Art and Hops Collide at Chalktoberfest

A very detailed chalk drawing of a pink flamingo beginning to spread its wings

[Feature photo by Brian Benefield]

[This is the latest installment of “Cobb Cuisine, Culture and Community” by Brian Benefield]

October is upon us, and I absolutely love this time of year when the mosquitoes hopefully die a slow, agonizing death. I can open the windows in my house to let the gentle, cool breeze flow and keep the light bill to a minimum. There are many corn mazes to get lost in and haunted houses to scare you so badly you may have to use the porta potty afterward. Ewww, no thanks.  

But the event I look forward to the most is Chalktoberfest, which is presented by the Marietta Cobb Museum of Art. My wife, Cecilie, and I went there recently, and the art on display is magnificent. The building itself is artwork as it was the city’s post office in the 1900s and shows off its broad shoulders on the facade with massive columns and a majestic stairwell inside that has been very well preserved. Stairs made of marble, wrought iron and wood railings are worth eyeballing if you do nothing else. 

Artists come from all corners of the world to participate in this one-of-a-kind festival, where they create leviathan-sized chalk drawings ranging from portraits to animals to 3D type images that you can interact with to create a surreal picture if you take it from the right vantage point. We like to go on Sunday evening when the artists are finishing up their projects and view the awe-inspiring work they’ve created. Some of the art is so life-like that it appears to be jumping right off the asphalt, and my wife has caught me a few times just staring at particular drawings with my mouth agape.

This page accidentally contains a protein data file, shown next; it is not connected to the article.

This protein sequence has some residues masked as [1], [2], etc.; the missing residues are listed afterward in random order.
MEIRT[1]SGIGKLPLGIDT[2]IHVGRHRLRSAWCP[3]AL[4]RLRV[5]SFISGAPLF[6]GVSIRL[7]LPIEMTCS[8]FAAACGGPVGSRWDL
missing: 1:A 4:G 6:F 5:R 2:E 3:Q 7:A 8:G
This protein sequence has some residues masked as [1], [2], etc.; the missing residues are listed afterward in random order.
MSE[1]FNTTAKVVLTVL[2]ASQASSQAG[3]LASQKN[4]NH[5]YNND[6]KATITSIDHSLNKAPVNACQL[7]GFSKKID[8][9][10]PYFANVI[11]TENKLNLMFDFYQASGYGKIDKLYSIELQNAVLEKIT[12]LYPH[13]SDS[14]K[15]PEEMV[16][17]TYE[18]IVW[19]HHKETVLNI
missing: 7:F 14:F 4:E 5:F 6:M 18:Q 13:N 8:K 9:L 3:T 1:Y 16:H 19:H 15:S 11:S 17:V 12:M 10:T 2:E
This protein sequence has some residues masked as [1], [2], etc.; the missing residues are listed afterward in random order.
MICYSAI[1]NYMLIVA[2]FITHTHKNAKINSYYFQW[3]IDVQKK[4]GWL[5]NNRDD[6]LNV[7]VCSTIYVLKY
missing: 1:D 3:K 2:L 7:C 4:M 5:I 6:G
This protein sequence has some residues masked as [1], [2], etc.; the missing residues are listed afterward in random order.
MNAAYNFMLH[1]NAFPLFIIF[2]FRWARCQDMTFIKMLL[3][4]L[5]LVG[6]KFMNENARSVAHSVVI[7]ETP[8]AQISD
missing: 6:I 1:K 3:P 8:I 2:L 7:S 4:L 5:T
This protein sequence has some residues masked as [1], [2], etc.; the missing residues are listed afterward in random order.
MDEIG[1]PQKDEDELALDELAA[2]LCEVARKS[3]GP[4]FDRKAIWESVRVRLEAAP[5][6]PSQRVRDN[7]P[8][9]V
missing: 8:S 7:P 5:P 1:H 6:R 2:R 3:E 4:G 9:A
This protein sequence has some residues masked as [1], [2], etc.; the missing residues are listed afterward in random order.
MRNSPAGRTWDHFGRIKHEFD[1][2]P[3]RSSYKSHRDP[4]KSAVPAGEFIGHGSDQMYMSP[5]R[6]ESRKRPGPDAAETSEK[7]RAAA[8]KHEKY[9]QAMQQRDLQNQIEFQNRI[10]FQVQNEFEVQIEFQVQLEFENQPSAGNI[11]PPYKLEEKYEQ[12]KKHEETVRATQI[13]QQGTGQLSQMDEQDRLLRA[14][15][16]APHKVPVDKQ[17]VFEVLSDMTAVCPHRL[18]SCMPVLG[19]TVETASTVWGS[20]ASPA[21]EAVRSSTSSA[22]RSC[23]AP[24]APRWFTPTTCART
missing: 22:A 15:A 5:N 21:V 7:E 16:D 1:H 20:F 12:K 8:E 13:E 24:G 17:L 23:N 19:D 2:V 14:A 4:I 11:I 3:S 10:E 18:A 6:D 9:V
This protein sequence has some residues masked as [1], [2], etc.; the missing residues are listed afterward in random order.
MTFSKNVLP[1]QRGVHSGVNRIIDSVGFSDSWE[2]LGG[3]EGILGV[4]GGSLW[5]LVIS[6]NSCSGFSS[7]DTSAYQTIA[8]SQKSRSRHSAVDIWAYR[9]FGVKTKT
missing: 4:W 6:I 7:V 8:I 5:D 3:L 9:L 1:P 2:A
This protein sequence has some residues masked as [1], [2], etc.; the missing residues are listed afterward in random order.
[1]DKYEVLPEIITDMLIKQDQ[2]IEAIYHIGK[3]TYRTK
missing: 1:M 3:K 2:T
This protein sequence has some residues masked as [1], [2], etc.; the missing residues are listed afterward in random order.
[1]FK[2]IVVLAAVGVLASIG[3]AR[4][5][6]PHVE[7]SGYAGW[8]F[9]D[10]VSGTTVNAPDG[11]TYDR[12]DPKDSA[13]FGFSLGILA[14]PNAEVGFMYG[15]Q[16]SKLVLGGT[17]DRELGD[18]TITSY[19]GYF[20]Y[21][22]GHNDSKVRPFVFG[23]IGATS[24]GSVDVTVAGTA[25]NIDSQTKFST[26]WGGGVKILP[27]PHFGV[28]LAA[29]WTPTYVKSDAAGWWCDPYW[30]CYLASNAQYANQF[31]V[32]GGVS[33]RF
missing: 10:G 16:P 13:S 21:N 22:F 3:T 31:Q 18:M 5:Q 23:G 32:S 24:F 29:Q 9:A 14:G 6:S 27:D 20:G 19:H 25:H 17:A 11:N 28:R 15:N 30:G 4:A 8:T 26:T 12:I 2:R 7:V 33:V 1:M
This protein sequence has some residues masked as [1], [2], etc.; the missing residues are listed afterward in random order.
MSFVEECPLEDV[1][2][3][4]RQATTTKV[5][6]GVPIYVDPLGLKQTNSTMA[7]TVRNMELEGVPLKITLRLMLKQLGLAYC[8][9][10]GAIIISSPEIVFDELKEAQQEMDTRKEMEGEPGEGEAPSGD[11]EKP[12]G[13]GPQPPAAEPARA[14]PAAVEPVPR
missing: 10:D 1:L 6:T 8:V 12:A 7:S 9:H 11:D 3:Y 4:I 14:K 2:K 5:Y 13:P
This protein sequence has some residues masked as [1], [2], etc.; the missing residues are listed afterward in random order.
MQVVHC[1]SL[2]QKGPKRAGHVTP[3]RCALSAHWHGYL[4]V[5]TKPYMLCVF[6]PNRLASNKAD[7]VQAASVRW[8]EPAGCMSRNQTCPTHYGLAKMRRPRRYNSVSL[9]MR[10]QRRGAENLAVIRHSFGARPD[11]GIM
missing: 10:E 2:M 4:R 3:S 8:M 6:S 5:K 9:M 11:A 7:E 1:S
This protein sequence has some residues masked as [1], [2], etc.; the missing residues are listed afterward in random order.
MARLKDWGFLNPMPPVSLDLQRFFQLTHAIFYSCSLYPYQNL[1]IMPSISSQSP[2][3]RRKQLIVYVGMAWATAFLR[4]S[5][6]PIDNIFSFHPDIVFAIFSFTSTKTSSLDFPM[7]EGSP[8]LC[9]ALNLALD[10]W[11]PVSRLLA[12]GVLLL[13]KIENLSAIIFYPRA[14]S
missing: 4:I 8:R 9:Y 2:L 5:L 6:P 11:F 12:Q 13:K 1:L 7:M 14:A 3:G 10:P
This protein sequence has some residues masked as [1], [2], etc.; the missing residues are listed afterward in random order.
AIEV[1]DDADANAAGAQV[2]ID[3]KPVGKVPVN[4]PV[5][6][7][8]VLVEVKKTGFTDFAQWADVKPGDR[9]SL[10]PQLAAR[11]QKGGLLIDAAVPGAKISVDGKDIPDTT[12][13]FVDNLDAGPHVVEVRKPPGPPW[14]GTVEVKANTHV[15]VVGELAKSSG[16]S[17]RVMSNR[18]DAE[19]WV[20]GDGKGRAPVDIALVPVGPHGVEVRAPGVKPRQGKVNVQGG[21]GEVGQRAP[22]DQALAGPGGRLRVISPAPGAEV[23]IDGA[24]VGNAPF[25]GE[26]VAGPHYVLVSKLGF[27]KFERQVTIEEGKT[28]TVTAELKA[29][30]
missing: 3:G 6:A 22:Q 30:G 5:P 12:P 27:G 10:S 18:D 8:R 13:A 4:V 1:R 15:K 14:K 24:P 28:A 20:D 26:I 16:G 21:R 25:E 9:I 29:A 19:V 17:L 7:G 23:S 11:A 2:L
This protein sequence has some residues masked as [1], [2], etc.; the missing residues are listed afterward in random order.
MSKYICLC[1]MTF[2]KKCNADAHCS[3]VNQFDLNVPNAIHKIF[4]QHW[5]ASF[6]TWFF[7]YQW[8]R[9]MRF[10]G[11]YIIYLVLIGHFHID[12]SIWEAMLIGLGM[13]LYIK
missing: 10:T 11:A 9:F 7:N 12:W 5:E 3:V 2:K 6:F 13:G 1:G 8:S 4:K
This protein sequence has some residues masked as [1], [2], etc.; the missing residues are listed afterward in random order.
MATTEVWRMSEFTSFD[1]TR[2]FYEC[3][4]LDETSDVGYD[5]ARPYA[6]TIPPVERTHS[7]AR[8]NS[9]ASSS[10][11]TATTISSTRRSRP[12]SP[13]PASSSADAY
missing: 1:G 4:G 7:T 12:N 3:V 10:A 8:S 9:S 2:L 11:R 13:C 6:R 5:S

Beer, delicious hoppy beer, will be abundant at this jamboree with 125 different types of craft beer to delight your palate and broaden your brew horizons. Tickets are available online and are $45 now and $50 at the gate, so hurry up and secure yours today. There will be the usual suspects all around Marietta Square, including food trucks, craft vendors peddling their wares, live music throughout the day, and an antique auto show on the adjacent Powder Springs street. This is my favorite event all year, and the professional artists’ talent really shines through at Chalktoberfest.  

We recently attended a happy hour with the Marietta Arts Council at Glover Park Brewery. They’ve created a very slick mini magazine that describes all the art-related events coming up in what they have dubbed Artober, and I think that is quite. Darn. Clever. Swing by the Marietta Welcome Center or various art galleries and shops around the square to pick one up, so you’ll be in the know about all art-related happenings this month.  

We have thoroughly enjoyed being a part of the Arts Council, and they’re always looking for more creative-minded folks to join the fray. And you, too, can help shape the art scene in your backyard. Being around imaginative people lets you open your mind to how art, in all forms, is enriching to the local economy, helps promote tourism, and, most of all, beautifies the community for everyone.  

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Brian Benefield is an Atlanta native born in Dekalb County, who has lived in Cobb since 2003. He has worked in Hospitality, Marketing, Real Estate, and most recently Food Tourism. Married to Cecilie Benefield for 12 blissful years. They have a dog, Miss Pickles. Hobbies are mountain biking, running, gardening, and trying new recipes in the kitchen. Member of Les Marmitions cooking club since 2016, where we cook 5-course meals with local Atlanta chefs.